Continuing the learning from Intermediate I, students engage in deeper learning of the asset, liability, and equity section of the balance sheet. Additional learning focuses on revenue recognition, pension expense and liability, leases, error correction, and the direct and indirect methods of preparing the statement of cash flows. (Prerequisite: CSC 210 and minimum grade of C in ACC 311)
Students work extensively with business ownership scenarios, including cases which require use of the equity and acquisition method of accounting. Students practice using consolidation worksheets, along with consolidation entries to create consolidated financial statements for two or more entities given various ownership patterns. Accounting for the creation, operation, and dissolution of partnerships, as well as estate and trust accounting is covered. (Prerequisite: CSC 210 and minimum grade of C in ACC 311)
Students learn the ethical and legal responsibilities of the auditor and explore the topics of the preparation of the audit program and working papers for the audit of the financial statements in accordance with generally accepted auditing standards (GAAS). (Prerequisite: CSC 210 and minimum grade of C in ACC 311)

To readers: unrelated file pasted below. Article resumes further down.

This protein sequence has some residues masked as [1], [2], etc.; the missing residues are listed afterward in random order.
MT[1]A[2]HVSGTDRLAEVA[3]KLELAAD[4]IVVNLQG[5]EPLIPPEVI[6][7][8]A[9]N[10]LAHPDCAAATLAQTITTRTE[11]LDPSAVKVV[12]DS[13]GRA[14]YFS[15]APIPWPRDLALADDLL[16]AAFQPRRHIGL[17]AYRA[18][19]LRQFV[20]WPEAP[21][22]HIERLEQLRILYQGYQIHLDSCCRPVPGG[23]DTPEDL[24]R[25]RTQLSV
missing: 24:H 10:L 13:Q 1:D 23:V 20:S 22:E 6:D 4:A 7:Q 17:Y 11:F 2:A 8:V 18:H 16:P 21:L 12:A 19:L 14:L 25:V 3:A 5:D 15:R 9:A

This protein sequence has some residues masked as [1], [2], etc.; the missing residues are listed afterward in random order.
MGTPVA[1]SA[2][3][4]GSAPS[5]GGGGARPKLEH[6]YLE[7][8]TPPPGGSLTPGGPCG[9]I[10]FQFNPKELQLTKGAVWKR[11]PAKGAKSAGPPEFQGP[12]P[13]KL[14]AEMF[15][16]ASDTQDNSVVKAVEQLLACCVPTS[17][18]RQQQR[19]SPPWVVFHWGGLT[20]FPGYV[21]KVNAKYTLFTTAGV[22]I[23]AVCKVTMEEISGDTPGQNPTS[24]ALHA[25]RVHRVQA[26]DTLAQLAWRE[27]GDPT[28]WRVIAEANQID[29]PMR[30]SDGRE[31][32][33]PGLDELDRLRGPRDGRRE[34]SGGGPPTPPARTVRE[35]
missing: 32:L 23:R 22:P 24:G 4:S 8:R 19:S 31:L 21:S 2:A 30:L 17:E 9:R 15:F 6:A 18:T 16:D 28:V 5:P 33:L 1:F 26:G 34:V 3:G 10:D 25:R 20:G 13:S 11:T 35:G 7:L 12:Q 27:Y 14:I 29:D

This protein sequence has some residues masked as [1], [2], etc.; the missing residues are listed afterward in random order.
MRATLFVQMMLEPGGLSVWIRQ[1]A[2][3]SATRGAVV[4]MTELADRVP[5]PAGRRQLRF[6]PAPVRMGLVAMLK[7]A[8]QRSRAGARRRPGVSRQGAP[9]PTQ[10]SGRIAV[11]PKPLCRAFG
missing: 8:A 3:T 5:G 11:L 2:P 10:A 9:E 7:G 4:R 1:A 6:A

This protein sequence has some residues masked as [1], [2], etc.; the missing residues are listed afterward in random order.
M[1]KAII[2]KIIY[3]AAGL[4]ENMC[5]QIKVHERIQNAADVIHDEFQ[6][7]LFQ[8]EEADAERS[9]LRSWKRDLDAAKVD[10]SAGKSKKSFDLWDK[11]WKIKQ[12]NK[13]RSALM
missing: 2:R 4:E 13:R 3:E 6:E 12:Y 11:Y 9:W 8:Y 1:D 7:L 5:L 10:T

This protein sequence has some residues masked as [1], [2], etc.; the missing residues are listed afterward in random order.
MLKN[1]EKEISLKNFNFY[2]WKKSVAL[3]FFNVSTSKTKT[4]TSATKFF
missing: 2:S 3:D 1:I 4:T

Cost Accounting builds on the foundation of ACC 202 and introduces students to intermediate and advanced scenarios and case studies for managerial decision-making, creating “what if” scenarios, and using Excel modeling to quantify various outcomes. Cost Accounting provides an extended study of budgeting and the budgeting process. Students prepare, measure, and analyze capital budgeting projects using Excel. (Prerequisite: CSC 210 and minimum grade of C in ACC 202)
Students study the application of federal income tax law primarily to individuals and secondarily to corporate and partnership tax law. Tax law as public policy shapes the format of the class discussions. To provide students a broad view of taxes they briefly research the incomes tax laws of three states and one additional country. (Prerequisites: CSC 210 and minimum grade of C in ACC 311)
Learn to construct a strategic plan for a business aligning the vision, mission, and strategic objectives, while developing concrete action plans for success. Incorporate performance analysis using strategic decision-making tools and write recommendations that reflect critical and ethical thinking. This course brings the skills, tools, and analysis learned throughout the program together into a culminating capstone project; thus, this course should be taken at the completion of the major. (Prerequisite: BUS 388, ACC 201 or ACC 384, and a minimum grade of C- in at least two 400-level courses in the major.)